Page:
“Adapt,” says Arsht of her philosophy to both real estate and the efforts to which she has devoted her time in both public and private life. “I never thought of losing. Quitting is just adapting to your new circumstances. This wasn’t available. So I bought something in Georgetown.”
During the Covid social distancing requirements, Arsht adapted by hosting musical concerts in her driveway. At first guests would sit far apart, with plexiglass dividers (Dr Anthony Fauci, former Chief Medical Advisor, was a guest at least once so the rules were definitely followed, she said). Once restrictions eased somewhat she moved the gatherings indoors using large HEPA filters to mitigate virus transmission.
Arsht distributes the guest list ahead of time and ensures the different attendees will have enough in common to ensure a lively conversation. She goes one step further with a now-famous tradition of having guests select a silver napkin ring from her 127-piece collection which dates to as early as 1869. Each ring has a unique, small figure which guests are to select based on how it reminds them of a personal anecdote. Then, as a conversation starter, guests share the story behind why they chose each one.
Arsht says she hosts many book parties, with a microphone set-up for the author, such as the one she held for author and NPR host Nina Totenberg. Then there are the evening dinners, including the recent one for four-star generals and a dinner for several dozen journalists to meet with Mayor Francis Suarez of Miami who was in town for the Conference of Mayors.
Arsht’s commitment to Miami hasn’t waned since selling her home there. Amongst her many philanthropic contributions, she donated $30 million to the Miami-Dade County’s Performing Arts Center, which was subsequently renamed in her honor as the Adrienne Arsht Center. In 2004, Arsht became the first woman to join the Million Dollar Roundtable of United Way of Miami-Dade County. Several of the boards she sits on are: the John F. Kennedy Center for the Performing Arts, the Lincoln Center and the National Advisory Board of the Sandra Day O’Connor Institute for American Democracy. She also helped found the Adrienne Arsht-Rockefeller Foundation Resilience Center which supports actions to build solutions to climate change.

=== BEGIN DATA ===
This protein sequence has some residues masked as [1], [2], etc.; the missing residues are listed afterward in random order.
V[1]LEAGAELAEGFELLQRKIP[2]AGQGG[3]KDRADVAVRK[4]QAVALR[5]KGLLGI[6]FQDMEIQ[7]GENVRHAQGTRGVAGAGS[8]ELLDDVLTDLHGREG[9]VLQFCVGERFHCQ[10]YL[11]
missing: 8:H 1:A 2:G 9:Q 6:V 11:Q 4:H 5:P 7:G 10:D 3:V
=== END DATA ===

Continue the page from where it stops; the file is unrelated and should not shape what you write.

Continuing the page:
In keeping with Arsht’s commitment to philanthropic causes, these events are known for bringing together leaders in their respective fields so they can connect with one another and continue a relationship after the event. Even the renovations of the home were designed to facilitate conversation and forging of new connections with a comfortable flow between rooms and seating areas conducive to strangers being able to talk easily in a group.
“I hate to miss conversation. I really get FOMO, when two of them are talking there and two of them there,” says Arsht, gesturing to the different seating areas of a living room. “So I make everybody sit here and have one conversation.”
She says it always leads to a surprising result, referring most recently to a dinner where Avis Renshaw (of Mom’s Apple Pie Company, a business which Arsht helped build) was talking with Charlene and Charles Brown, Chief of Staff of the Air Force, only to find that their daughters lived in the same tiny town in upstate New York. “You always find that there’s a connection you never expected.”